11th heaven: How long can the University of Texas last at the Big Dance?
On the surface, the 2011-12 Texas Longhorns are vaguely undeserving of their 14th straight NCAA Tournament appearance. After all, this team comprised of six freshmen failed on eight occasions to snare that all-important ‘signature win.’ Historically, a fridge-worthy victory is considered an essential prerequisite for the Tournament’s shadowy, bunker-inhabiting selection committee. But Texas, strangely, made the cut anyway as No. 11 seed. What do you make of that?
It’s called an aberration: This one proving how the absence of a sexy win isn’t necessarily a death knell, but how a baffling loss would’ve been. The Longhorns accrued none in either category, and for that they were outfitted with a polyester suit and pompadour wig.
The Longhorns' “second-season” could last a scant 40 basketball minutes or it may blossom into an enchanted odyssey that no one saw coming.
Ultimately, it mattered more that UT didn’t mess themselves against the disposable likes of Sam Houston State, North Texas, UT Arlington, Texas State, Nicholls State, Rice, and Texas Tech.
The Big 12 is not only a "major" conference, but it was an elite one this season. Its heavyweights—No. 3 Kansas, No. 5 Missouri and No. 13 Baylor—were all nearly bested by the awkward Longhorns at The Erwin Center (UT dropped the trio by a combined nine points). A point or three more here and there, and Rick Barnes, likely substantially aged, would’ve been able to doze without the aid of cough syrup — lots of cough syrup.
That worry, however interrupting, was needless. For weeks, the din of “Bracketologists” spoke of Texas as having to reach a .500 record in Big 12 play to be invited: they did (8-7). They further blurted out the necessity of reaching 20 wins: UT did that too, finishing 20-13. Those personalities can all retire until next February; but for UT, these things are just beginning.
Or, in a flash of lighting, ending.
The Longhorns' “second-season” could last a scant 40 basketball minutes or it may blossom into an enchanted odyssey that no one saw coming. The latter scenario would truly be the stuff of legend, especially for this herd: young, lacking a second-scorer, and unreliable under pressure. UT’s most glaring deficiency all season has been their pervasive failure to equip leading-scorer J’Covan Brown with a complimentary part. Brown averaged a herculean 20.1 points per game during the regular season. The team’s second-leading scorer? Freshmen guard Sheldon McClellan, at 11.3 per.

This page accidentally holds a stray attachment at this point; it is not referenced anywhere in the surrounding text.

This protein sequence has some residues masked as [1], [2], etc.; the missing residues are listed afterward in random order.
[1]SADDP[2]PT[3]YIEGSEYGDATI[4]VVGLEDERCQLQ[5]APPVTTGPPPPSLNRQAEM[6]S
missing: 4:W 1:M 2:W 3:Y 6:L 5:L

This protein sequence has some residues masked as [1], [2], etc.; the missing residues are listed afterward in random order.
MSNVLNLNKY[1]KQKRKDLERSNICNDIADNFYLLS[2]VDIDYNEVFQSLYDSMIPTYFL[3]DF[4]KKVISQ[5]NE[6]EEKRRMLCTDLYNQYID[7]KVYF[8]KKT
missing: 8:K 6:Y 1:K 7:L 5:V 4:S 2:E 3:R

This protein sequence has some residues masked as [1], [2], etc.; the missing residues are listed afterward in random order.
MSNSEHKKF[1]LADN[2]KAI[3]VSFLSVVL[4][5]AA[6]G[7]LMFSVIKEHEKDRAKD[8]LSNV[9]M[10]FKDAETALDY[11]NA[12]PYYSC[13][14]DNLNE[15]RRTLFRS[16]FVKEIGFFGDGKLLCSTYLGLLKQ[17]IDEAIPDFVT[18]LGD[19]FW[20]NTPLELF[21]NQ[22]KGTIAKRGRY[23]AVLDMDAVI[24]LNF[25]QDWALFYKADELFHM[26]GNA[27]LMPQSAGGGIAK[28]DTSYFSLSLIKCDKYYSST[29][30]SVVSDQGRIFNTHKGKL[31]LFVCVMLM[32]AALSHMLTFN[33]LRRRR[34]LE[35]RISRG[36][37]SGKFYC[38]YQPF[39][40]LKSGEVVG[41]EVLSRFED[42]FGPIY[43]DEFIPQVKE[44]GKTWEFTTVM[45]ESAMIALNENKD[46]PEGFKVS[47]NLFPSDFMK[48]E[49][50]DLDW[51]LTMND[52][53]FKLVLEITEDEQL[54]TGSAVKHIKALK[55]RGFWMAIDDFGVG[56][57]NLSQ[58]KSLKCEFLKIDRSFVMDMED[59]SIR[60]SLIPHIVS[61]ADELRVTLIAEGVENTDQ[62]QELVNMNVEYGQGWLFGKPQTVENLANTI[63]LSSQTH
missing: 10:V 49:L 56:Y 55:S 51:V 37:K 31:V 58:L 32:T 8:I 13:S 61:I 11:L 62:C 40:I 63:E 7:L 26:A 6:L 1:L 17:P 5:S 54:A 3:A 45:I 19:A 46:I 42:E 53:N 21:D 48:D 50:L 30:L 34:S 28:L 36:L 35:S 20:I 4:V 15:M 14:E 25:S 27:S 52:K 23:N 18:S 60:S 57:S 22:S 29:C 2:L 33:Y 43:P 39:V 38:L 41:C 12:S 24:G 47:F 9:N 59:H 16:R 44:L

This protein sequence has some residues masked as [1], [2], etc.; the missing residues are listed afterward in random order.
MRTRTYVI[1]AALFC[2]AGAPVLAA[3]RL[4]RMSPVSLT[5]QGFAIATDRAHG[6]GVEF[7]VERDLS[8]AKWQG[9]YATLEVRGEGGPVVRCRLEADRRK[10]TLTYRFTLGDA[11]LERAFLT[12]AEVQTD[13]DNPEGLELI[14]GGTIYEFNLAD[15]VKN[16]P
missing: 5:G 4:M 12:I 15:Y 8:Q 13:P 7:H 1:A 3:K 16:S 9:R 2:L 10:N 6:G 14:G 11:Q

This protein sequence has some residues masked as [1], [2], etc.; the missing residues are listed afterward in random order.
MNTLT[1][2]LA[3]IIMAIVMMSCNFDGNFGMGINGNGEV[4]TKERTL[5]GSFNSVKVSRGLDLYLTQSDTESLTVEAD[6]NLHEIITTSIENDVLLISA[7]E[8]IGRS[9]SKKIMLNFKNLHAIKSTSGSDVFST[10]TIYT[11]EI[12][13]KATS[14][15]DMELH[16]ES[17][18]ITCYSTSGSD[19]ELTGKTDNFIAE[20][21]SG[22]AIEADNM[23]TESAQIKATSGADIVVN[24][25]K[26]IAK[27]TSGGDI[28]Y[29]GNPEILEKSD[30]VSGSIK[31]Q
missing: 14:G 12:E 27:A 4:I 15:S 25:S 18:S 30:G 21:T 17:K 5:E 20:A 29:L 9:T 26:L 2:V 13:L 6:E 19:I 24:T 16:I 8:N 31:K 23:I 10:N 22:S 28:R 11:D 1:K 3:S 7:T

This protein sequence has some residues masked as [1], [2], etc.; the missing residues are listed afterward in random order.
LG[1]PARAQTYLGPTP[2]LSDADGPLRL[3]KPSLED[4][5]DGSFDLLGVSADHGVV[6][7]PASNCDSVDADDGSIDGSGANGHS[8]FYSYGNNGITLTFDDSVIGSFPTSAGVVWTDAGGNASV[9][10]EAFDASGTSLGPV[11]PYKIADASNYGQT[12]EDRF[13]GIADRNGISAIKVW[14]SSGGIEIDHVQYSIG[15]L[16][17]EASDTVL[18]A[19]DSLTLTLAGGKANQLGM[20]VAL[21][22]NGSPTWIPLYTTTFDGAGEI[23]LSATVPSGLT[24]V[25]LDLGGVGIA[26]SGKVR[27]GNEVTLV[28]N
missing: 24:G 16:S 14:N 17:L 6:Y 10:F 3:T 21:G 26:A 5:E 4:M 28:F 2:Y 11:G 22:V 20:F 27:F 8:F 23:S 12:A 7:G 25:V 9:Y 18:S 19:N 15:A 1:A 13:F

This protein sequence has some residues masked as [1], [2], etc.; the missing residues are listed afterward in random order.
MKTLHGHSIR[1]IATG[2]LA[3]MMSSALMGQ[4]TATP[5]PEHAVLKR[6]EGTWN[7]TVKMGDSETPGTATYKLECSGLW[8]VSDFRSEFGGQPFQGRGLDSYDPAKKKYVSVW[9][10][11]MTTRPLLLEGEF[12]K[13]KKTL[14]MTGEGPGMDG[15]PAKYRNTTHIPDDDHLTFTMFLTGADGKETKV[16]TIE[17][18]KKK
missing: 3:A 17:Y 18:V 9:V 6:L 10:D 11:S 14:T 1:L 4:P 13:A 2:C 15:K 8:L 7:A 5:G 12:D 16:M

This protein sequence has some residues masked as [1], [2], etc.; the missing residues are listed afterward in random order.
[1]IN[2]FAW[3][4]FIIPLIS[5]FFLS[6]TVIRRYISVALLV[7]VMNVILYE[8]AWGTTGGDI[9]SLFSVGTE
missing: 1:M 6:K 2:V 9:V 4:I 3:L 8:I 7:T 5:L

But whatever Texas’ fate, such outcomes start with the No. 6 seed Cincinnati Bearcats (24-10), of Big East fame. The East Region site, Nashville, Tenn., geographically favors Cincinnati, but the Longhorns recently asserted a previously blank road presence by defeating Iowa State on a neutral court at the Big 12 Tournament in Kansas City. Despite that heartening win — one which undoubtedly cemented their Big Dance validity — UT must still wear the indignity of having gone two months and three days without a road or neutral court win this season.
Mix in Texas’ fruitless courtship of a marquee win, and Friday night’s matchup against the Bearcats seems an obvious mismatch. Although Cincinnati couldn’t crack the Top 25 by season’s end, it wasn’t for a scarcity of quality victories: They registered home wins over No. 11 Marquette and No. 18 Louisville and twice overpowered No. 15 Georgetown — first on Jan. 9 in D.C., 68-64, then again just days ago in a double-overtime thriller at Big East Tournament in New York City. Perhaps even more daunting was how they fared the next day against the No. 2 Syracuse Orangemen on the neutral Madison Square Garden Court; they lost, but narrowly, 71-68.
The Longhorns and Bearcats shared only one common opponent during the regular season: the drab Oklahoma Sooners (15-16). UT swept their home-and-away series with OU; while Cincinnati eked out a de facto home win back on Dec. 29. Read into it what you will, but don’t expend much thought for what’s basically just interesting trivia.
Expectations are low, justifiably. As a result, Rick Barnes and the program can practically float into next season complacent with earning their 14th consecutive tournament appearance. Who could blame them after such a trying and doubt-plagued campaign? Texas didn’t dazzle audiences like they did last season; instead, their regular season performance was rather blue-collar. It wasn’t glamorous, but the fact remains that the Longhorns have never missed the Tournament under Slick Rick — whose streak of guiding UT to 20-plus wins also carries-over into next season.
Go a little mad if you want, Austin, but keep those emotions in check: lest you get hurt.